By faith we may look to the hereafter and grasp the pledge of God for a growth of intellect, the human faculties uniting with the divine, and every power of the soul being brought into direct contact with the Source of light. We may rejoice that all which has perplexed us in the providences of God will then be made plain, things hard to be understood will then find an explanation; and where our finite minds discovered only confusion and broken purposes, we shall see the most perfect and beautiful harmony. “Now we see through a glass, darkly; but then face to face: now I know in part; but then shall I know even as also I am known.” 1 Corinthians 13:12. SC 112.3

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Ellen G. White
The Story of Redemption, 319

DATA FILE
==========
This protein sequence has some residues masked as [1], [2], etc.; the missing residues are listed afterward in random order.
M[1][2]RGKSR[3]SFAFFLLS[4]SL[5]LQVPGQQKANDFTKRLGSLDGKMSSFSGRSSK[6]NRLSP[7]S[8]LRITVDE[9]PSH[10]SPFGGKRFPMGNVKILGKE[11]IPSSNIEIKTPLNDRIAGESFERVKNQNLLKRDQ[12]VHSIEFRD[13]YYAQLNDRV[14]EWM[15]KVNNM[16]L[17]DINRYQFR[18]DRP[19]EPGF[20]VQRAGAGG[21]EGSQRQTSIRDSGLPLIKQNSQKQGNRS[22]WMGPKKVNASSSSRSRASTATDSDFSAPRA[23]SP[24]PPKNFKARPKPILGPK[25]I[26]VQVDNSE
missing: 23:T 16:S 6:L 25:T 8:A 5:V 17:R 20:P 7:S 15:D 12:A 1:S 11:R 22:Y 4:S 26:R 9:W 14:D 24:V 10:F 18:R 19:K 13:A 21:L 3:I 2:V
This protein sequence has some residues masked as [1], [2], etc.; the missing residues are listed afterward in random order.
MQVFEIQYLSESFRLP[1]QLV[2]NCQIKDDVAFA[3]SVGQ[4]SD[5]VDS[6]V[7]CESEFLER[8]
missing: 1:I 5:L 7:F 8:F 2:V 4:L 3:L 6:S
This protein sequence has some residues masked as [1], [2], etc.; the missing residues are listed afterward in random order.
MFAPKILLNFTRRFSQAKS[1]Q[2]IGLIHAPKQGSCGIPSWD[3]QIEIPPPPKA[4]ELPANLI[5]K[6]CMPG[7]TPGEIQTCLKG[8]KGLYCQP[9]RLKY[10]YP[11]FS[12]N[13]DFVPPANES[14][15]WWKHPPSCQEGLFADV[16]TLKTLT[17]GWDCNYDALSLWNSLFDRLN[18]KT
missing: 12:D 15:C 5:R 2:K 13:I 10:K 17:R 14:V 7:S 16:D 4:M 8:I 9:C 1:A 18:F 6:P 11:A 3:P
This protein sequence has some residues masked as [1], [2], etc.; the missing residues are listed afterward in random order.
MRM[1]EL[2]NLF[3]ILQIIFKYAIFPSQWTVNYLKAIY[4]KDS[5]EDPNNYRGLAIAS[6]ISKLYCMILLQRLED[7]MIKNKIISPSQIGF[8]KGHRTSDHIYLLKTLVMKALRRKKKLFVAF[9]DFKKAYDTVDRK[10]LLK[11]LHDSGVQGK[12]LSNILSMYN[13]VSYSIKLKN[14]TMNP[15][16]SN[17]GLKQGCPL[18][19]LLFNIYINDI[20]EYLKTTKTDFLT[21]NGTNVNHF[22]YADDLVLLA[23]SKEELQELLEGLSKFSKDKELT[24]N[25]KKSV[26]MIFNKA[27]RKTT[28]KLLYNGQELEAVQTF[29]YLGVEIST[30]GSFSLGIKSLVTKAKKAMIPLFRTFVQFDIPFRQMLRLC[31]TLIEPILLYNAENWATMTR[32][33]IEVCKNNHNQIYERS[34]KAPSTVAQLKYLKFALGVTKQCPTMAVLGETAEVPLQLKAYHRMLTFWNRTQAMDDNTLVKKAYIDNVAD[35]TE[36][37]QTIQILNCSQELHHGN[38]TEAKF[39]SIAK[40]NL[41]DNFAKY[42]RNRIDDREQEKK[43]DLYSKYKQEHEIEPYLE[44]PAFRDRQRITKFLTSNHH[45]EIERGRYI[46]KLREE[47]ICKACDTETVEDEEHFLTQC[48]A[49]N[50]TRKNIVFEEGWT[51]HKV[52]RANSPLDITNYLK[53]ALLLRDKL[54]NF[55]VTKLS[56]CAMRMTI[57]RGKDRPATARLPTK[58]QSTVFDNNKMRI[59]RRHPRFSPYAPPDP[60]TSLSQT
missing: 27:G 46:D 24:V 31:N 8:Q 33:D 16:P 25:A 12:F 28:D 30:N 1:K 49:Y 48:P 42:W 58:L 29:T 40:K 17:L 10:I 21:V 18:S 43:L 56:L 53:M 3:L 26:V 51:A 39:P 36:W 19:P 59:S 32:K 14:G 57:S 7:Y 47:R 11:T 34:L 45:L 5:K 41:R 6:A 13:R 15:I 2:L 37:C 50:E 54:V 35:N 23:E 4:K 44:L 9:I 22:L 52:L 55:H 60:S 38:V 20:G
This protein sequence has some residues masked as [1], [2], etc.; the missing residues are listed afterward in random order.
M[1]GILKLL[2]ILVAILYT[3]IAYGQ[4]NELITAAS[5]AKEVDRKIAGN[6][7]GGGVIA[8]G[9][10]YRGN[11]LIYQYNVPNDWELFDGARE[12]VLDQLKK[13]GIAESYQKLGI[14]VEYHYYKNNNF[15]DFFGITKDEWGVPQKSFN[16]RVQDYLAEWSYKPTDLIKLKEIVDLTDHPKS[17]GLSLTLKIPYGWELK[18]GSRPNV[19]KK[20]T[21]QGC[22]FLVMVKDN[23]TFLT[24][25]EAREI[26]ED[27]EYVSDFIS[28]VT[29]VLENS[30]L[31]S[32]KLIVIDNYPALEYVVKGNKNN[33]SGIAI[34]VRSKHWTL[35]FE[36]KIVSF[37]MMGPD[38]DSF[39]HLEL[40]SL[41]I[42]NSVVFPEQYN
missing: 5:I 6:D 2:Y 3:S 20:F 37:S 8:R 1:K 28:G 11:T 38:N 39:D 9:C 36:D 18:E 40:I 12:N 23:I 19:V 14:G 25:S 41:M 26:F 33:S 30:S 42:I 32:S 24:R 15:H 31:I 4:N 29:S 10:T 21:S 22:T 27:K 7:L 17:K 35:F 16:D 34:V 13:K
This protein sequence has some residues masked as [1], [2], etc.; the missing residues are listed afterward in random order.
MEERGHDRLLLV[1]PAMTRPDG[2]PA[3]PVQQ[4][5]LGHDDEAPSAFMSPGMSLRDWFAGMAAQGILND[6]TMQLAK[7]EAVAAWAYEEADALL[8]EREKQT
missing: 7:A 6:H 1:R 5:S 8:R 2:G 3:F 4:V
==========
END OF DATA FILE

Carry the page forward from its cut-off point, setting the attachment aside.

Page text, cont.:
Well-nigh a score of centuries have passed since Paul the aged poured out his blood as a witness for the Word of God and for the testimony of Christ. No faithful hand recorded for the generations to come the last scenes in the life of this holy man; but inspiration has preserved for us his dying testimony. Like a trumpet peal has his voice rung out through all the ages, nerving with his own courage thousands of witnesses for Christ, and wakening in thousands of sorrow-stricken hearts the echo of his own triumphant joy: “I am now ready to be offered, and the time of my departure is at hand. I have fought a good fight, I have finished my course, I have kept the faith: henceforth there is laid up for me a crown of righteousness, which the Lord, the righteous Judge, shall give me at that day: and not to me only, but unto all them also that love His appearing.” 2 Timothy 4:6-8. SR 319.1